The First Clone
Scientists have finally cloned a human embryo. The breakthrough promises cures for terrible diseases. Here's the inside story:
Michael West, by his own admission, is "an absolute obsessive-compulsive" who views life as a mission. A self-described political conservative, he was in his early years a creationist, and he trained as a paleontologist with the goal of proving the Bible's account of God's design. But as he studied the fossil record, instead of finding God's divine plan, he found an endless account of disease and suffering. Out of that bleak vision he developed a new spiritual fervor: "If God is about love and life," he says now, "then we should do everything we can to end suffering and death."
So in his early 20s, West knew his holy grail: to conquer aging and death--a goal so stunning in its scope that many colleagues over the years have discounted him as a quixotic dreamer. "When I talk about ending aging, I'm not talking about some vain fountain of youth," he explains. "I'm talking about ending the suffering of aging: macular degeneration, cancer, Alzheimer's, heart disease."
After getting his Ph.D. in biology, West enrolled in medical school but was too impatient with the establishment to finish. Instead, he reincorporated his late father's truck-leasing business as a biotech firm called Geron (Greek for "old man"), committed to ending the ravages of aging. Enchanted by findings that each body cell has an ever shortening fuse called a telomere that signals a cell to age and die, West poured all his energies into finding a way to keep extending the fuse to give a cell endless life. It took seven years, but his company did eventually identify telomerase, the enzyme that replenishes telomeres. (And he ended up marrying the Geron scientist who cloned the gene for telomerase.)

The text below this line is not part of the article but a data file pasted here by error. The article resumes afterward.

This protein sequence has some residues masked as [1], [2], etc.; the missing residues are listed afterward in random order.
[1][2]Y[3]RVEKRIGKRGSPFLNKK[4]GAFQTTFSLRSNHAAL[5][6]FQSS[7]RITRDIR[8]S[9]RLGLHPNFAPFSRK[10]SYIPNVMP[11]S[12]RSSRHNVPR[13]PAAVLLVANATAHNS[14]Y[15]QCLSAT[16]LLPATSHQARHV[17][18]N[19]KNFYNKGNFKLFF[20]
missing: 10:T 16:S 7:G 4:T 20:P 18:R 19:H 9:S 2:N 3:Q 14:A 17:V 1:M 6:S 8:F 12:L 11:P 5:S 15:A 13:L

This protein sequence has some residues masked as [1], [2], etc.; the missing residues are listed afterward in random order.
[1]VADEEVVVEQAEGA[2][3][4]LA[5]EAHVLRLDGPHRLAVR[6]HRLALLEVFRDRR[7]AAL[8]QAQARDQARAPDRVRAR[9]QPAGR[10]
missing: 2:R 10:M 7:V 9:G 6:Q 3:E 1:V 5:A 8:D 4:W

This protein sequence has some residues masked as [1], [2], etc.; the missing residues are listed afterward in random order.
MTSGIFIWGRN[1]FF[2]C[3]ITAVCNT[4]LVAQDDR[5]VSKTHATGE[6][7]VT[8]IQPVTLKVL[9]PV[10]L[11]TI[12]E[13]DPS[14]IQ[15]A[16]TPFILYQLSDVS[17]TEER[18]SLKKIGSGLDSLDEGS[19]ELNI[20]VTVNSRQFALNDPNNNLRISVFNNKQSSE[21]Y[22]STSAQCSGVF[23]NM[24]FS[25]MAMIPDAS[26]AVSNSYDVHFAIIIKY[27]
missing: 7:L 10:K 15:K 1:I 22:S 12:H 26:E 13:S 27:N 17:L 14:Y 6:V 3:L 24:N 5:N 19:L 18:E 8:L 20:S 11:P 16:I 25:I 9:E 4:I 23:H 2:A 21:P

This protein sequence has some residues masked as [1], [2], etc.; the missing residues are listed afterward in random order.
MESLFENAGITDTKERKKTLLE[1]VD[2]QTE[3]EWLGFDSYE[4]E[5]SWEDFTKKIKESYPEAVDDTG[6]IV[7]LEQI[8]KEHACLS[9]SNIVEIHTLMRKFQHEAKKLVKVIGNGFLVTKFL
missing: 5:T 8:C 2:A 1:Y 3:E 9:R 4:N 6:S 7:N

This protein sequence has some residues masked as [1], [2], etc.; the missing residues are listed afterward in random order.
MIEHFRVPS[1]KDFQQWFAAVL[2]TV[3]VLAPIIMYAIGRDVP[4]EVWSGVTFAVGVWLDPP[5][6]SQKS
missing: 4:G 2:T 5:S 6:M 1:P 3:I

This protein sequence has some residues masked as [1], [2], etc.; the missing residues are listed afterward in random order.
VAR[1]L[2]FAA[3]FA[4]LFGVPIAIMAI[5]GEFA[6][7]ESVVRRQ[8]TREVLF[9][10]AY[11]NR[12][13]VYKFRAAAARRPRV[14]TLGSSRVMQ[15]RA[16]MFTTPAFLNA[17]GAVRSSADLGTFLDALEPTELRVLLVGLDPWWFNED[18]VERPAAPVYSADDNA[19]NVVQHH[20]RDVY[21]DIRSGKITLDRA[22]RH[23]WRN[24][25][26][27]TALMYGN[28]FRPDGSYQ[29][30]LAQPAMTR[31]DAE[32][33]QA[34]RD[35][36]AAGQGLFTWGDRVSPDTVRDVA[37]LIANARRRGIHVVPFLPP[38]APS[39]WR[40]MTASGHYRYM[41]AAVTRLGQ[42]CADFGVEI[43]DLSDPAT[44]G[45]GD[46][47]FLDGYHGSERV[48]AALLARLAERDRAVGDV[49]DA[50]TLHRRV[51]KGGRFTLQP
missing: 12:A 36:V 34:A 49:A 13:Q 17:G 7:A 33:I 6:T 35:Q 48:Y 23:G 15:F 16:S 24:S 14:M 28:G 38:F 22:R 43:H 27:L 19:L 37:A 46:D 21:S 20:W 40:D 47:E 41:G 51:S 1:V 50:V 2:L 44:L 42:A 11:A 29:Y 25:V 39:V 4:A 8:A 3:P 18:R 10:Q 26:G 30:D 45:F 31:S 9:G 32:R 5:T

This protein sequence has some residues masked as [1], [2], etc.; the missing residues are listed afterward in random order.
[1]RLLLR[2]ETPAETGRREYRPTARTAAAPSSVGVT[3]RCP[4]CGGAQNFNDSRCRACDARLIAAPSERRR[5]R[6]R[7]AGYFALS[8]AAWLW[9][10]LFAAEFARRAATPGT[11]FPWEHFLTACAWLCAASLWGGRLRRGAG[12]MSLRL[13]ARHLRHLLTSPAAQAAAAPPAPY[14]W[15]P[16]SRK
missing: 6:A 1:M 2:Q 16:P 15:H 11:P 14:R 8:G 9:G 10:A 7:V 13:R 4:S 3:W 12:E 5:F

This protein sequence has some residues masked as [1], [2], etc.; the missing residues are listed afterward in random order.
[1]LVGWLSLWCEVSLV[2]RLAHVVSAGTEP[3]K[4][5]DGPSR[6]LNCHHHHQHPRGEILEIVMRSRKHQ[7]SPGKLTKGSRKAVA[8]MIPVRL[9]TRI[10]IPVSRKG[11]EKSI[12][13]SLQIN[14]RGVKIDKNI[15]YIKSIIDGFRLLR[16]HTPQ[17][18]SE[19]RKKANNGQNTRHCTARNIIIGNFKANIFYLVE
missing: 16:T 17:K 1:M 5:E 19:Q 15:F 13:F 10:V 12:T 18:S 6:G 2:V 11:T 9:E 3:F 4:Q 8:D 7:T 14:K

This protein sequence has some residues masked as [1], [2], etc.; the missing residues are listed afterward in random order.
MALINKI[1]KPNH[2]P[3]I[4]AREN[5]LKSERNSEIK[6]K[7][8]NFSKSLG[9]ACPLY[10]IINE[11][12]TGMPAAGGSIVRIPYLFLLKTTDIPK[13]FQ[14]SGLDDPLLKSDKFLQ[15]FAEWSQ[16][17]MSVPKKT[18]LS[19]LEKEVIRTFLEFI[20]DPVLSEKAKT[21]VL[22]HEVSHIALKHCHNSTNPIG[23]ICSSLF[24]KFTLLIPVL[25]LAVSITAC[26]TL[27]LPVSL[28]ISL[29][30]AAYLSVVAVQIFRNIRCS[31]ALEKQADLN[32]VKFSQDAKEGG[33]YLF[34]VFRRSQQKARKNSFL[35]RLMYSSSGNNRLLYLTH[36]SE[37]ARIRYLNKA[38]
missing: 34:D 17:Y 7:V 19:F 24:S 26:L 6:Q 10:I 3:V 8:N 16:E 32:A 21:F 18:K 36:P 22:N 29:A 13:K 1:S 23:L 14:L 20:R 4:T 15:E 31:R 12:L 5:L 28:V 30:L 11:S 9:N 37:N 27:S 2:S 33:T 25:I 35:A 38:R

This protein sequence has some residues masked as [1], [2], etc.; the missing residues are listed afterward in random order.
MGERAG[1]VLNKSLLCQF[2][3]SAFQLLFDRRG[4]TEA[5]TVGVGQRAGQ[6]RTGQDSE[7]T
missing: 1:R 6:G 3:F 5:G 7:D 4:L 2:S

Telomerase alone proved not to be enough to reverse aging, and West became fascinated with work on newly discovered stem cells. West immediately recognized that stem cells had the potential to rejuvenate aging bodies, and he quickly began funding scientists who ended up isolating the first human stem cells.
But as Geron grew, its board became more and more uneasy with West's controversial interests, and West despaired at the company's lack of support for his vision. In early 1998, he left the company he had founded and lost access to the intellectual property he had created on telomerase and human stem cells.
It wasn't long, though, before West caught wind of Cibelli's cloning feats, and he immediately seized on the concept as one far superior to producing "generic" stem cells. (Generic stem cells, derived from human embryos, are the kind that President Bush agonized so publicly over last summer before deciding to fund limited research on the cells.) But, West wondered, why would you treat patients with cells from an embryo donated from an in vitro fertilization clinic--with another person's cells--when you could give patients their very own cells? In a flash, West was in talks with Advanced Cell Technology--at that time an agricultural genetics company--and within the year became CEO, then owner of the venture.